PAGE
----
One of our favorite topics here at Duncan Lake Speech Therapy is inclusion. If you tuned in to our Facebook page earlier this week, you’ll know that even though we are in quarantine, there are still great opportunities to learn more about inclusion and to teach your kiddos about inclusion. The first step of any inclusive practice is learning, both on the part of parents and caregivers and kiddos. Thus, today, I have provided some resources to get your education party started.
I’m going to roll out the resources in a multi-part series because otherwise this post would be completely overwhelming. This is not, by any means, a completely comprehensive list of resources, nor is it a comprehensive list of disabilities. It’s just a place to get started.
Please feel free to comment with other resources that you have so that we can add to the list in another round of resources at a later date!
What are disabilities?
- In TV, check out Daniel Tiger episode, “Daniel’s New Friend.” Sesame Street features Julia, a child with ASD, regularly. Please click here for videos featuring Julia.
- There are a lot of videos out there that explain disabilities. This great article from WHYY gives a great list of video-based resources to use for kiddos of any age.
- Kids’ Quest is a web-based program through the CDC that helps children learn and explore various disabilities.
- Disability in KidLit is one of my go-to sites. The books feature characters with disabilities. Take a look!
- Various advocacy sites offer general information about disability in the USA. Check out the National Disability Rights Network, the Michigan Disability Rights Coalition, and The Arc of Kent County.
- Children and Adults with AD/HD (CHAAD): Provides resources for parents, teachers, and adults with ADD/ADHD.
- Not Broken, Just Different: Explaining ADHD to a Young Child: An article written for parents explaining an ADHD diagnosis to their child.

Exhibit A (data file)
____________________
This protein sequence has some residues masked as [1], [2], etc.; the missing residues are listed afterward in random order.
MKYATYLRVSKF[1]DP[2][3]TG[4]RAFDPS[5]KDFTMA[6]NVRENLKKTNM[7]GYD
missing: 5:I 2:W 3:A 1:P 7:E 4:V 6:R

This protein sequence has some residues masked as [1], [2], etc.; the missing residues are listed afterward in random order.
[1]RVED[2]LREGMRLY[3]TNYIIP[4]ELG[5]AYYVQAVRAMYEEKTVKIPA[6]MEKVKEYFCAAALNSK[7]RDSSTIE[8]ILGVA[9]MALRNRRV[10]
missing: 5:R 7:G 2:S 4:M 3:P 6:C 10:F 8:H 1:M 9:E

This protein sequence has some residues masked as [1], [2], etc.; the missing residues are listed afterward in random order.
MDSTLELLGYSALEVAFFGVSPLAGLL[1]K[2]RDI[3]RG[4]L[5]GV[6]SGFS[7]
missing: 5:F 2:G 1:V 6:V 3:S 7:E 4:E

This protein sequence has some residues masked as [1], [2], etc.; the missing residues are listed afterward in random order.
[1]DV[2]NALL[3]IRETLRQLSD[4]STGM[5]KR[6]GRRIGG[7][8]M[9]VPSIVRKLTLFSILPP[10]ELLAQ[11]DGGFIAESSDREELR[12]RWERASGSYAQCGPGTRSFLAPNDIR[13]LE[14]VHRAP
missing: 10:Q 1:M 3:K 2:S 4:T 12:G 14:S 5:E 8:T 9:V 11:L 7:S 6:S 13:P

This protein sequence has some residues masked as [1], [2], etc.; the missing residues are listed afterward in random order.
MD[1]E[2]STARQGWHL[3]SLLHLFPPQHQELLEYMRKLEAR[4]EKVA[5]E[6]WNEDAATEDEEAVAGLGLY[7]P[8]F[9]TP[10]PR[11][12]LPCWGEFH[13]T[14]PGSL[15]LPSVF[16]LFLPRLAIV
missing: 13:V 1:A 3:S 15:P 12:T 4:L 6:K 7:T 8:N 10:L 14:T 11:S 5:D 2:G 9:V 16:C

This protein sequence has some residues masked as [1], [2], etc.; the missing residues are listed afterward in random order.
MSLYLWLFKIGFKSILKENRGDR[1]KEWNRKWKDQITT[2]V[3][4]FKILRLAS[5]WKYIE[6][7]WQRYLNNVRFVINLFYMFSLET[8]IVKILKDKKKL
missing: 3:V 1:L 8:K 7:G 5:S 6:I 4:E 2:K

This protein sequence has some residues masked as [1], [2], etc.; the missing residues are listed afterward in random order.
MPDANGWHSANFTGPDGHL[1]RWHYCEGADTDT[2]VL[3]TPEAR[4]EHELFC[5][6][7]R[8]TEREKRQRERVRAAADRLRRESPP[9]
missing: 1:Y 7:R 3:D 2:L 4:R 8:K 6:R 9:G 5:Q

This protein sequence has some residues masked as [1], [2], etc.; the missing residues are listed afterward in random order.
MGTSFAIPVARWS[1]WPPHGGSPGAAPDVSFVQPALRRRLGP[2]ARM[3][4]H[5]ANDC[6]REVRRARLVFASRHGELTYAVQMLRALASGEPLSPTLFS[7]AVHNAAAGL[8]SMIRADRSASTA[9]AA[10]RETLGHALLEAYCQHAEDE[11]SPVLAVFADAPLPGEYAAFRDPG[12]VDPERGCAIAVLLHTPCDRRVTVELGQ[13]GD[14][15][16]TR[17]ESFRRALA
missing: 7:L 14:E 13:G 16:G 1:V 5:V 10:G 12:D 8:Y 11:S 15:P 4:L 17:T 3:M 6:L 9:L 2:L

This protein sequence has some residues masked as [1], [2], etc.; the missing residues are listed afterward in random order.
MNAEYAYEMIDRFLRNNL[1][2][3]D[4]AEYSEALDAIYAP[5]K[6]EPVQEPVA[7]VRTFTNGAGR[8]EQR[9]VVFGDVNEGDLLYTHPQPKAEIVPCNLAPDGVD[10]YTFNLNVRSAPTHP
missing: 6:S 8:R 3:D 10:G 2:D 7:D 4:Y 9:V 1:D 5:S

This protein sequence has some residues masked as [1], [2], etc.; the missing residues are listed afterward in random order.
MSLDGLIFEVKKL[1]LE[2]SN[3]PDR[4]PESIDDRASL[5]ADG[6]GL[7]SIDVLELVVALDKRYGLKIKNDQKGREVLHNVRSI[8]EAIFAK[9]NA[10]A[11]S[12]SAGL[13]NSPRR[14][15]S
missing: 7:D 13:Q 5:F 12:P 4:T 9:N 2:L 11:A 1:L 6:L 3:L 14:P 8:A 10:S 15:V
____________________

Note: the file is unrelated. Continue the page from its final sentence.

- Helping Peers to Learn about ADHD: A handout from ADDitude Magazine.
- How to ADHD: Check out this YouTube channel for a very insightful look at ADHD. This is probably best for older kiddos and young adults. Be sure to watch this How to (Explain) ADHD video!
- Apraxia Kids: The go-to place for all things apraxia
- American Speech-Language-Hearing Association (ASHA): Overview of apraxia
Autism Spectrum Disorder
- The Autistic Self Advocacy Network: TONS of resources here. ASAN is run and maintained by individuals with ASD!
- Research Autism: This organization offers a “Kit for Kids” that includes a ton of resources on how to teach kiddos about ASD. It looks like they are all free and available for digital download.
- ASD Awareness: PBS is TV gold. They offer a ton of different resources for teaching kiddos about ASD (as well as have good visibility for individuals with disability in general).
- Teaching Kids About ASD: A great article from Sesame Street!
- Family Life With Cerebral Palsy: This amazing YouTube channel is a daily vlog of a family with an adult child with Cerebral Palsy. There is a lot to sort through here, but this video explains “Why Does Michah Have CP?”
- Explaining CP to Children: This is a great article written by CerebralPalsy.org.
- CP Fact Pack: This teaching resource was put together by the Cerebral Palsy Alliance. It’s meant for teachers, but the information is great and it helps one to teach children about CP.
- Down Syndrome Association of West Michigan: We are so fortunate to have such a wonderful resource right here in West Michigan. DSAWM provides tons of resources for individuals with Down Syndrome, their families, and people who want to know more about Down Syndrome.
- National Down Syndrome Society: This group has a lot of resources as well! Check out the “About Down Syndrome” tab to learn more about Down Syndrome.
- Speaking to Your Child’s Classmates about Down Syndrome: While this isn’t necessarily what you may be doing, it is an excellent resource for how to explain Down Syndrome to your children.
- Just Like You: This video resource is great for teaching kids about Down Syndrome.
We’ll continue to bring you resources as we go along! If you have any questions, be sure to ask your friendly, neighborhood speech-language pathologist. They will be very willing to help you.